How to spot a Catholic school graduate

BY VINCENT VARNEY

Binoculars

Catholicism is becoming an alien concept in Australia, with Church attendance falling and the nation drifting further towards secularism. As long as Tony Abbott doesn’t get his way, the trend will likely continue. While I have no objections to this fleeting interest in religion, it’s becoming common for Catholic school students and graduates to receive raised eyebrows from their peers.

Take it from me, someone who went through 13 years of Catholic education and survived/graduated: We’re a perfectly normal bunch (brainwash camp is normal, right?) and it’s not like our parents let us choose which school we attended. In fact, we’re so affable that if you don’t have a Catholic school graduate as a friend, you need to find one ASAP, but that can be tough now that there are so few of us. But I can smell the Catholic on someone – as if they’re sweating holy water – and here are the main things to look for:

1. We’re non-religious
Mirroring politics’ unusual marriage of religion and state, pretty much everyone I know who is religious went to a state school. Many Catholic school graduates agree that religious education allowed them to make an informed decision not to be religious. So if you’re sitting in a cinema, wedged between two Catholic school graduates, chances are you’re the religious one. I assume it was all just a show of teenage rebellion, where the religious kids went to state schools and vice versa.

2. We’re critical of Christians but boy do we LOVE Buddhists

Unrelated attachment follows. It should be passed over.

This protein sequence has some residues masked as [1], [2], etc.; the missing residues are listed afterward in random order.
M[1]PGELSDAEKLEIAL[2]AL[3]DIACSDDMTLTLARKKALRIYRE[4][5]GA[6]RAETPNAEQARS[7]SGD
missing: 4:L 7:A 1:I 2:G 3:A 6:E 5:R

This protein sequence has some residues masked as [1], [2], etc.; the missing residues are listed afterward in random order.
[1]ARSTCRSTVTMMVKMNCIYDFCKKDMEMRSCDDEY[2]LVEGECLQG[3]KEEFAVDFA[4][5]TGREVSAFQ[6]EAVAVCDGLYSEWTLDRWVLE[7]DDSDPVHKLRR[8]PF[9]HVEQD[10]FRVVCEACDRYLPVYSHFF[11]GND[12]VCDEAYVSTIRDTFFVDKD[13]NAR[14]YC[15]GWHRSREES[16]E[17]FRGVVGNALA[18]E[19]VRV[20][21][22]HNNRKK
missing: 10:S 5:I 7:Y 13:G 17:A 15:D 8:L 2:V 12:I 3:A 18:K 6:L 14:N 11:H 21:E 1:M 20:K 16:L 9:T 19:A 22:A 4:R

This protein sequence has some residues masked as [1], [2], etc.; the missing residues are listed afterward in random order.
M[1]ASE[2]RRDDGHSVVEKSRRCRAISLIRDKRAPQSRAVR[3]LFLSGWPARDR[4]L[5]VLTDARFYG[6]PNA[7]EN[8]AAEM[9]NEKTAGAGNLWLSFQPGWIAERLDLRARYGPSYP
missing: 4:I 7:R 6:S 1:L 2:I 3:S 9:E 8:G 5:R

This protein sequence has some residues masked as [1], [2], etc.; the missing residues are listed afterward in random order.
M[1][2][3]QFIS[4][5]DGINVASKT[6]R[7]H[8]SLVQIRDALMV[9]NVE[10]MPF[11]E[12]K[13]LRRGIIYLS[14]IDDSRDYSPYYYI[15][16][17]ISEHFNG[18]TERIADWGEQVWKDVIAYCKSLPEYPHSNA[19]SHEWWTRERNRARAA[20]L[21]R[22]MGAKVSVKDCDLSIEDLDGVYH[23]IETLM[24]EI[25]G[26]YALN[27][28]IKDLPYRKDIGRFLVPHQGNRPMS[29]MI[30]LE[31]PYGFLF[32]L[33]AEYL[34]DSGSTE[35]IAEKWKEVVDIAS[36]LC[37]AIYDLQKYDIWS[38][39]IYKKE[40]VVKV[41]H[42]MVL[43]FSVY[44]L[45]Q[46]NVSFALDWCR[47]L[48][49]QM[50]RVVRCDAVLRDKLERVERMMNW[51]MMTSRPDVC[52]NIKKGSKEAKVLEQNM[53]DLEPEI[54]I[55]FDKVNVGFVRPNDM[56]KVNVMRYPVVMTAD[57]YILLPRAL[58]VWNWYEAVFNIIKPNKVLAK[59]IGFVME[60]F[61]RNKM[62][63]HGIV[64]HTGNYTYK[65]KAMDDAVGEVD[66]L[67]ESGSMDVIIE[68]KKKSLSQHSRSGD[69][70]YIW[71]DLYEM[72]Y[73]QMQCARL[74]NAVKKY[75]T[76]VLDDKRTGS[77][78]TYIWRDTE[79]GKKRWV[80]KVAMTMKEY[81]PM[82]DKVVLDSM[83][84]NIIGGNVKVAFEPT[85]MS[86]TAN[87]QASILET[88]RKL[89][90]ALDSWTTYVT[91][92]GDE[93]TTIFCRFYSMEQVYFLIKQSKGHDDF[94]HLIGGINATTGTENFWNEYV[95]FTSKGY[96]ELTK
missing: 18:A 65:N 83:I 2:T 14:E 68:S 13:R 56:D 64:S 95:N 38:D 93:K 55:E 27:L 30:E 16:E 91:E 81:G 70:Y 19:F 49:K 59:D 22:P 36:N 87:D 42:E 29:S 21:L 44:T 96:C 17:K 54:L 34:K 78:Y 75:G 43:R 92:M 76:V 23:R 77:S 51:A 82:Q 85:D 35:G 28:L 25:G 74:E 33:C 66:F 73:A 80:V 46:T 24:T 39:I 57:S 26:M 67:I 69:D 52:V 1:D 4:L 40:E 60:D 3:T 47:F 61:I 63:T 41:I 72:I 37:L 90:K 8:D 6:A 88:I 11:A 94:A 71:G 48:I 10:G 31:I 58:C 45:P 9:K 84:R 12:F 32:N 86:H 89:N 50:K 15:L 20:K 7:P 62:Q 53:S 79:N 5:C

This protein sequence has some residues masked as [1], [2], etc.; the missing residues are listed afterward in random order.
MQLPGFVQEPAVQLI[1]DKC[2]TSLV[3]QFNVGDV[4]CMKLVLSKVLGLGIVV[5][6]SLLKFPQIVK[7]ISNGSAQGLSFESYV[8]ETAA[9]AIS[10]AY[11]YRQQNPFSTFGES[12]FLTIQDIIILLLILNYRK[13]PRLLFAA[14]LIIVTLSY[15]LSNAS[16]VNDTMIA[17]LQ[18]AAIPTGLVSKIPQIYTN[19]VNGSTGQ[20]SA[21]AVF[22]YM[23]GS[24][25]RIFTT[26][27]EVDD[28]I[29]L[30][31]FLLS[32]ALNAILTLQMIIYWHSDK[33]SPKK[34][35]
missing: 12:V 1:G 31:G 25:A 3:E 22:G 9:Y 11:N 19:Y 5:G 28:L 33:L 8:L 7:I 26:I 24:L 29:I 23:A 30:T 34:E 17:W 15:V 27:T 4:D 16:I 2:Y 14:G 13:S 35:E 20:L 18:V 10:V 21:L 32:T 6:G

All Catholic school students are forced to take on at least one religious subject in their senior years, and Studies of Religion is popular because you get to focus on everything but Catholicism. Many of these classes end with a conversation about how much we like Buddhism. The scripture is like poetry, the people are easy-going – it’s like the religious version of the beat generation. What’s not to like?

3. We enjoy reciting obscure teachings
Did you know that Buddhists aren’t allowed to carry salt in a goat horn? Or that Muslims aren’t allowed to urinate in stagnant water? If nothing else, these teachings are incredibly specific, and with the world as obsessed with political correctness as it is, I’ve since replaced my goat horn with a moose’s. For Catholic school grads, these teachings are our in-jokes and an opportunity to poke fun at the religious institution that once resided over us. I can’t tell you how many times I’ve quoted Thich Nhat Hanh in conversation.

4. Christian rock is our guilty pleasure
It’s like boy bands – the lyrics don’t mean much to you and you know shouldn’t like it, but damn the songs are hella catchy. A good song is a good song. Some may call it offensive to sing lyrics we don’t agree with, but if we’re all happy to rap along with Tyler the Creator as he discusses stabbing Bruno Mars in the oesophagus, surely we can let this slide? (Note: Apparently not, because a joke video of my friends and I singing Jesus, Lover of my Soul that briefly did the rounds on MySpace resulted in mass condemnation from ‘actual’ Christians.)

Vincent Varney is a Sydney-based writer who, in secrecy, still carries salt in a goat horn. You can watch him buckle under the guilt by following him on Twitter @VincentVarney

Advertisements

What are your thoughts?

Fill in your details below or click an icon to log in:

WordPress.com Logo

You are commenting using your WordPress.com account. Log Out / Change )

Twitter picture

You are commenting using your Twitter account. Log Out / Change )

Facebook photo

You are commenting using your Facebook account. Log Out / Change )

Google+ photo

You are commenting using your Google+ account. Log Out / Change )

Connecting to %s